Local parties took the biggest share of the vote in Wednesday’s local elections, while GroenLinks is the big winner among the national parties. Turnout is slightly higher than 2014 at 55%.
With 97.5% of the votes counted, local parties have take 32.7% of the votes, compared with 27.6% in 2014. Leefbaar Rotterdam, the right-wing populist group which formed part of the city’s administration for the last four years, lost three seats but remains the biggest party with 11 out of 45.
In The Hague, Groep de Mos, formed by a former member of the PVV, tripled its support and is the biggest party with nine out of 45 seats while support for the anti-Islam PVV collapsed from seven to two seats. In Enschede and Tilburg too, local parties are the biggest.
GroenLinks is the big national party winner, taking 8.4% of the vote overall, compared with 5% in 2014. The party will now take the lead on forming coalitions in Amsterdam, Utrecht, Delft, Haarlem, Nijmegen, Arnhem, Wageningen and Culemborg.
The VVD has also gained in support nationwide, adding 1.4% on four years ago to 13.2%. The CDA has slipped slightly but remains the biggest party nationwide with 13.5% The PvdA, D66 and SP all lost more heavily and D66 is no longer the biggest in Amsterdam, Utrecht, The Hague Haarlem.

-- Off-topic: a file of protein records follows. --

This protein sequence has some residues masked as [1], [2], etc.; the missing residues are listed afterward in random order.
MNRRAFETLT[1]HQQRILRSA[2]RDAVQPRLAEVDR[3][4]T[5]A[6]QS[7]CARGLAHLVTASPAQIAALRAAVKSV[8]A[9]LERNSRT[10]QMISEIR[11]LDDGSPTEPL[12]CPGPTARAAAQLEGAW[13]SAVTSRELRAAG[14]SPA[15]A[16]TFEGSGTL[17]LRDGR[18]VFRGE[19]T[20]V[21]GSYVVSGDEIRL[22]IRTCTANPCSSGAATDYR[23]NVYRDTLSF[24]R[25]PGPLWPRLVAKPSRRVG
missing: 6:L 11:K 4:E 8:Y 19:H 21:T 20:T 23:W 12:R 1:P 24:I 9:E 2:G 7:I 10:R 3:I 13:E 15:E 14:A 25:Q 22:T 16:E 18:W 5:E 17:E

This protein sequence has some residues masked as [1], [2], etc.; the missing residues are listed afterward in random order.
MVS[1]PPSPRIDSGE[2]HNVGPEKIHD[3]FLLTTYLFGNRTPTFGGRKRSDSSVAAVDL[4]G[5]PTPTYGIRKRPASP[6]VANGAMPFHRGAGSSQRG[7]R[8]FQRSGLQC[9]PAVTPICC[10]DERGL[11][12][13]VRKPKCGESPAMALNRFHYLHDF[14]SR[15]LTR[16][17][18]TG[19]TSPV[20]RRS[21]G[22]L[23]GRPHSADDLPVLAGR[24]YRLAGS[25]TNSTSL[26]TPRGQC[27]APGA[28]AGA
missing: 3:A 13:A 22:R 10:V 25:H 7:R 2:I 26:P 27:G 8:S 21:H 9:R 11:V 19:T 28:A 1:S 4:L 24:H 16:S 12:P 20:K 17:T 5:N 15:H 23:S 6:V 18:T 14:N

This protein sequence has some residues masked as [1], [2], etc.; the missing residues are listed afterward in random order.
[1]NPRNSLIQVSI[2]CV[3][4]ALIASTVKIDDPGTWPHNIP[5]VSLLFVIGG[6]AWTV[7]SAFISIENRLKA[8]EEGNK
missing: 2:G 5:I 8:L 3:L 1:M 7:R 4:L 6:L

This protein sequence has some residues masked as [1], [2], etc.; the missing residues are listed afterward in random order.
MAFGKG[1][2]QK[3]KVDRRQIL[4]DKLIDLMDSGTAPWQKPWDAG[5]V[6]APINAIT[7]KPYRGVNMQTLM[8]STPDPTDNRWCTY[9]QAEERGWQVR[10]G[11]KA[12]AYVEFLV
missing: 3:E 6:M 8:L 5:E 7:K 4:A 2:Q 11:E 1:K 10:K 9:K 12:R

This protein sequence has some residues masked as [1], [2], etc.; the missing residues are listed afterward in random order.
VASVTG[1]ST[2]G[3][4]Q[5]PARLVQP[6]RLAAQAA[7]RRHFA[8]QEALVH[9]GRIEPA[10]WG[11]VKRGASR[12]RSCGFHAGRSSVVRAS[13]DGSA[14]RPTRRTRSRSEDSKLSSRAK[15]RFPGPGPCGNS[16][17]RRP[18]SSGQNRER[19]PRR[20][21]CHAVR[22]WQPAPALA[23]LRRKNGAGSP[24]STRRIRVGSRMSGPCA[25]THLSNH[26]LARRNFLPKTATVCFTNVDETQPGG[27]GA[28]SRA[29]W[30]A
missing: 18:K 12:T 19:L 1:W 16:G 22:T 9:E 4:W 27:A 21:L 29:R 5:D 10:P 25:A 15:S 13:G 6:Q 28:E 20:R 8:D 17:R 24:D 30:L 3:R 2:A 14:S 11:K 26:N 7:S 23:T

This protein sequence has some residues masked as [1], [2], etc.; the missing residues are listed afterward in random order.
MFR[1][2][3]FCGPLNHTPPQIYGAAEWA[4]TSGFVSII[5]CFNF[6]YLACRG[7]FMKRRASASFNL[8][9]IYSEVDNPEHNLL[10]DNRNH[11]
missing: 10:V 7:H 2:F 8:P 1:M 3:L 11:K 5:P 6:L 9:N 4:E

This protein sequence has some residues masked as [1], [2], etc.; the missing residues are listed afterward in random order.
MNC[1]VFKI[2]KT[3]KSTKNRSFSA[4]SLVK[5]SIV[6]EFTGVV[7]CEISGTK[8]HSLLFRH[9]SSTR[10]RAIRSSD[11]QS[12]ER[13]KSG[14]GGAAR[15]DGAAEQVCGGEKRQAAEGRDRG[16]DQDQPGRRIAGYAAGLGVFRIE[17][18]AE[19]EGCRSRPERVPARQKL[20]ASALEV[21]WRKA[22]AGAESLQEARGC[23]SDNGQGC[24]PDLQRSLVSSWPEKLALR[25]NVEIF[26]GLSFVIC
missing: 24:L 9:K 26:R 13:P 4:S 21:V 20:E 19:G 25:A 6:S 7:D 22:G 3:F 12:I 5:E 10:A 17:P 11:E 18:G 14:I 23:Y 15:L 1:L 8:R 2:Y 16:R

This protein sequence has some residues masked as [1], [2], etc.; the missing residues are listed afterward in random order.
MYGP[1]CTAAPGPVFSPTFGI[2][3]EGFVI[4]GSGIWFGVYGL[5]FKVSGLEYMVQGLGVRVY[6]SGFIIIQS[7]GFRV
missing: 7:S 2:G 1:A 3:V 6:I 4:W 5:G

The PVV, which fielded candidates in 30 local authority areas, had a disappointing night. In The Hague, where it won seven seats four years ago, support for Geert Wilders’ party slumped from seven to two. In Almere the PVV also lost two councilors and now has seven.
The party took four or five seats in several small towns but in Rotterdam and Utrecht where the PVV had hoped to make major gains, the party took two and one seat respectively.
Denk, the party formed by two former Labour MPs and which has strong ties to the Turkish and Moroccan communities, was taking part in its first local elections and scored three seats in both Rotterdam and Amsterdam. In Utrecht and Zaanstad, Denk won two seats and in Eindhoven, Amersfoort and Lelystad one.
Forum voor Democratie, which was only contesting the Amsterdam vote, won three seats. Opinion polls had suggested the party, which is one of the biggest in the country in national polls, would win four seats on the 45-seat city council.
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